When planting nasturtium as a trap crop it can be beneficial to plant near your main crops but not within the same space for ease of removal. 

Check out this variety from Eden Brothers: Jewel Cherry Rose


Marigolds are excellent companion plants for most crops in the garden. They are known to trap root-knot nematodes, a soil-borne pest that can harm potato plants. Nematodes are attracted to the marigold and enter the root system, but can not continue in their life cycle due to chemicals marigolds produce and die. 

Additionally, marigolds attract beneficial insects like ladybugs and lacewings which prey on common potato pests such as aphids and spider mites. Plant marigolds around your potato patch or interplant them between rows for maximum protection.


Like marigold, calendula is another beneficial companion plant that has a scent that can repel harmful pests.  This vibrant flower also adds a pop of color to your garden which invites pollinators while providing natural pest control for your potatoes.

Check out this variety from Botanical Interests: Zeolights Calendula

Sweet Alyssum

Sweet  alyssum is a low-growing flower that acts as a living mulch and attracts pollinators and beneficial insects to your garden. It also a good choice near your potatoes because it attracts parasitic wasps, which prey on potato pests such as aphids and leafhoppers. Plant sweet alyssum near your potato patch to reap its benefits.


Aromatic herbs such as chives are excellent for naturally repelling unwanted pests in your garden. Additionally, chives have shallow root systems, ensuring they do not compete for space with plants like potatoes, allowing for harmonious growth in your garden.


Cilantro or coriander serves as an excellent companion plant, particularly when it blooms! The large white floral pads not only attract beneficial insects but also provide a food source for them. These insects can help control potato pests and their larvae, making it a valuable addition to any garden aiming for natural pest management.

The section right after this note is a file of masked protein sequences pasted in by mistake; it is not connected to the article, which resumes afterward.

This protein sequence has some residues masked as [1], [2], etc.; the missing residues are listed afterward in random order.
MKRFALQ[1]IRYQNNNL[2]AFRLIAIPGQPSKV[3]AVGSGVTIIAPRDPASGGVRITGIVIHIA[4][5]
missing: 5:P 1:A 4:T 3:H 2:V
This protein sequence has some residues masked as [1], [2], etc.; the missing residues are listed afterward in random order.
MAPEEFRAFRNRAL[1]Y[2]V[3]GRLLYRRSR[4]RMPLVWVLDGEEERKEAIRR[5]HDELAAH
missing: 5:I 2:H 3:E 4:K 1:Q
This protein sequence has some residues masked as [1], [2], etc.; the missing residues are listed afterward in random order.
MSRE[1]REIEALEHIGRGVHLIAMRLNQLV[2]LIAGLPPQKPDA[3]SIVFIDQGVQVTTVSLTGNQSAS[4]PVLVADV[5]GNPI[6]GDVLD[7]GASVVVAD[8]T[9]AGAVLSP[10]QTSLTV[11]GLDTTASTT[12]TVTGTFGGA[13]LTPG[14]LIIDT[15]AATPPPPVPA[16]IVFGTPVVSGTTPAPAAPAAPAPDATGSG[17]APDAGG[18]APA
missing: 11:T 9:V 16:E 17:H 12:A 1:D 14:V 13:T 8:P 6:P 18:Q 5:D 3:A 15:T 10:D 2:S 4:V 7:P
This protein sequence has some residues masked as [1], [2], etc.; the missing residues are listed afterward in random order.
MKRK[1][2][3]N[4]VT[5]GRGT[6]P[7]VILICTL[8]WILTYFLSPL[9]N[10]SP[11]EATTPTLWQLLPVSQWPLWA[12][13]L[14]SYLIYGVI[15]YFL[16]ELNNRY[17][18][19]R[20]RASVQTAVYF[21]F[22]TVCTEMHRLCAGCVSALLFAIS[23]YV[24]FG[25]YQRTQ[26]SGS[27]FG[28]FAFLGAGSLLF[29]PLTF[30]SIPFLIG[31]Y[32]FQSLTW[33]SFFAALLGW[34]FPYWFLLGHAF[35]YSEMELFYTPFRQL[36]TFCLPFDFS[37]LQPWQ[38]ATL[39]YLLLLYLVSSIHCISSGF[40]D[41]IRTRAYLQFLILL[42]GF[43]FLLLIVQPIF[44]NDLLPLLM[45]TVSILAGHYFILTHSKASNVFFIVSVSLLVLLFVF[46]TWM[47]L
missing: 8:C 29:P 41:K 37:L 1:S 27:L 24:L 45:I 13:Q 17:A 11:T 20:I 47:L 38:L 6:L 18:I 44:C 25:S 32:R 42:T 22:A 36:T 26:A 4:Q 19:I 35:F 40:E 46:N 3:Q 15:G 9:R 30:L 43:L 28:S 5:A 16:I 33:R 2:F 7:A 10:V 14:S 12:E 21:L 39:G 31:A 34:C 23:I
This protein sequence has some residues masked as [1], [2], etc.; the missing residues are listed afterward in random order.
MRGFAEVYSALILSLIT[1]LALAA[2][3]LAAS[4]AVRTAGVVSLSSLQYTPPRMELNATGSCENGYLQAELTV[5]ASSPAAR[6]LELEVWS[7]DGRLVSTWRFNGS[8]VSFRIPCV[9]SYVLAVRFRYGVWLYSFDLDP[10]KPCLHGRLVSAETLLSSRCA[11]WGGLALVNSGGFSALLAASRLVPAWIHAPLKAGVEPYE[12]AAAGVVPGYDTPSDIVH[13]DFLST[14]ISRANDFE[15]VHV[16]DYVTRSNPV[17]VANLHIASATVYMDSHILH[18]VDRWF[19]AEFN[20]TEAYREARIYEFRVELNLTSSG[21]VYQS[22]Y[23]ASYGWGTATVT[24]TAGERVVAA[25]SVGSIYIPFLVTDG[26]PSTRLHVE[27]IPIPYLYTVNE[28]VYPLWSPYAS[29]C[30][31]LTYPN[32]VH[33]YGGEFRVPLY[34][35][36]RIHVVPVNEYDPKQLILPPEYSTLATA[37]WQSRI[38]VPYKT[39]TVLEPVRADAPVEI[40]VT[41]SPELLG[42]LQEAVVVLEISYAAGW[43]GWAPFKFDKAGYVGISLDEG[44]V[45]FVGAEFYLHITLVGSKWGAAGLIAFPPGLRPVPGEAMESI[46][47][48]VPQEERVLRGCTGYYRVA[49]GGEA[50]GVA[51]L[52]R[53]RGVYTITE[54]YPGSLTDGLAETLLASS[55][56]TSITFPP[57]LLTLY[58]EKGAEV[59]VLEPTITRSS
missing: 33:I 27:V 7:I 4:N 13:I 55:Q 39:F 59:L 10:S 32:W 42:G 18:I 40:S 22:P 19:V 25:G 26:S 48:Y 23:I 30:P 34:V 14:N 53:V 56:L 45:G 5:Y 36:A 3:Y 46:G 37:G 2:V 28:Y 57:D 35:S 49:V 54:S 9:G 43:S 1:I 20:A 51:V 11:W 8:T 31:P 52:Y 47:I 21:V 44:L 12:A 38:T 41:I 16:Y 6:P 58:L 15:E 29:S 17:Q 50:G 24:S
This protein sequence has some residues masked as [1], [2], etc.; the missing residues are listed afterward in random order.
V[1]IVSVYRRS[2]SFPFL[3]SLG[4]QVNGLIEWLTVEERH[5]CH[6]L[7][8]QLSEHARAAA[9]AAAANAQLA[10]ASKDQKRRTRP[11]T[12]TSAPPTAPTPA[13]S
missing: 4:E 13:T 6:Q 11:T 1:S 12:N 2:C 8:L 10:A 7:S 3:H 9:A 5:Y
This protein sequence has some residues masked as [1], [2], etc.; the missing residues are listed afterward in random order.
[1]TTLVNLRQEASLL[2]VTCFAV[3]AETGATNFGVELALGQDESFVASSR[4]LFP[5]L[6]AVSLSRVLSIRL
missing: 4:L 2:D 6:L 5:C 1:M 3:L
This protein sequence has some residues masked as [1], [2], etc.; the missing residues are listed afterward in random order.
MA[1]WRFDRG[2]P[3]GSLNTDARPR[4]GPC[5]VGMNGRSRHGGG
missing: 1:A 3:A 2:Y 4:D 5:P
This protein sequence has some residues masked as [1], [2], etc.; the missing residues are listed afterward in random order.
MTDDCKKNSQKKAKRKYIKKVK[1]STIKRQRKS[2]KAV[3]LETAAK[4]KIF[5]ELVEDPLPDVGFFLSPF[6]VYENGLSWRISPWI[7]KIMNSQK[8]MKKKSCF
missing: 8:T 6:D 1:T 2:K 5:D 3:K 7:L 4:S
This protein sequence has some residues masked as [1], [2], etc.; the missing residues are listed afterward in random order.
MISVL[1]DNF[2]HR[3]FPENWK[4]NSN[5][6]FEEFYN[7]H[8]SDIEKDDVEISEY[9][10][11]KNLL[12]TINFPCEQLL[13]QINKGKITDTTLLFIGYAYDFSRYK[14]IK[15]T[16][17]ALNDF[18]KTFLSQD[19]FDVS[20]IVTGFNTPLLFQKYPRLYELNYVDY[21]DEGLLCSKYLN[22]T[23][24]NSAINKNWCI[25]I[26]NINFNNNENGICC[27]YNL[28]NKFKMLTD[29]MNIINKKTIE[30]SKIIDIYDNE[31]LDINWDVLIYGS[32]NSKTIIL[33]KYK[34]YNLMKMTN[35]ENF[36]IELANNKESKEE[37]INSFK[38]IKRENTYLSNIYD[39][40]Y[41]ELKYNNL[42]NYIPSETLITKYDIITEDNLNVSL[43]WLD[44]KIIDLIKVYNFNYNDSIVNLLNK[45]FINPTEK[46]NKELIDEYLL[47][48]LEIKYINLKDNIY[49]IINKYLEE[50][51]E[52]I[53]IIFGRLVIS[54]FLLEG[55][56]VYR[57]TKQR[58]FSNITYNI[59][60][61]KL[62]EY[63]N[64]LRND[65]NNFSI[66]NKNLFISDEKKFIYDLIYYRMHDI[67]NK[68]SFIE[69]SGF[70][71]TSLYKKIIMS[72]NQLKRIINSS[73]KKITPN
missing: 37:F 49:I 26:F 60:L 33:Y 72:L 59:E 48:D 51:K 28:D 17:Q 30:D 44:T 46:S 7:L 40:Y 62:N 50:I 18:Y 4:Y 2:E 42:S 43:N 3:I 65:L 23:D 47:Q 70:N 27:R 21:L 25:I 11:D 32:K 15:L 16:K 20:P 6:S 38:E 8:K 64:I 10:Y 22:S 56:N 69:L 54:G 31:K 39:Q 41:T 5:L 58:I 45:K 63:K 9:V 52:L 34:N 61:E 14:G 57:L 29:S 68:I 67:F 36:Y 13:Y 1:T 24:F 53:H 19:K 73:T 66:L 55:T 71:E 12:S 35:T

The last companion plant of potatoes we’ll discuss is leeks. Leeks are shallow-root vegetables  that can grow tall and thin, making them a great space-saving companion for potatoes. As they grow, leeks also release natural compounds that help deter harmful insects from attacking potato plants. Plant leeks alongside your potatoes to maximize productivity and pest control in your garden. As a bonus, many recipes use both leeks and potatoes so harvest together for a delicious treat!

Also read: Simple Guide for How to Plant Potatoes from Eyes

Companion Planting Precautions

Now that we know what the best companions for potatoes are, lets take a moment to discuss a few crops that should not be planted near potatoes. 

  1. Crops that are susceptible to developing blight

Members of the nightshade family, members of the curcubit family like squash, and raspberries can contract blight! It is advised to avoid planting these crops near your potatoes, and consider avoiding planting these crops in the area for up to 2 years. 

  1. Fennel

Fennel is a crop that doesn’t play nice with many plants in general because it releases chemicals that can stunt the growth of most other plants sometimes even killing them. It is advised to plant fennel alone or if using as a companion plant it in a container nearby, but not in the same soil as your main crop. 

  1. Cucumbe

Cucumber plants are heavy feeders and drinkers and can reduce the nutrients available for potato plants therefore they do not make a good potato companion plants. 

  1. Fruit trees

Fruit trees often attract blight which is a possible killer of your entire potato crop. Consider keeping your fruit trees away from your potato plants especially if your garden is in ground. 

Additional companion planting tips

Companion planting doesn’t have to be hard especially when you understand why you are doing it, but I do understand that as a beginner it can be quite confusing! That is why we created the Companion Planting series on our Podcast: Garden Things with Friends! 

In this series, instead of simply learning lists of crops you can plant together, you’ll get a better understanding of why  certain plants work well together and others do not. You’ll also learn about other factors that can affect companion planting, such as soil health and garden layout. You can check out each of the videos in this three part series below:

Ep. 11 – What is Companion Planting + FREE Printable Companion Planting Chart

Ep. 12 – 12 Best Herbs for Companion Planting in the Vegetable Garden

Ep 13 – 10 Best Flowers for Companion Planting with Your Vegetables

Don’t be afraid to experiment with companion planting in your garden, but always remember to research and plan accordingly. With the right information and a little bit of trial and error, you can find the perfect companions for your potato plants and all the main crops of your garden!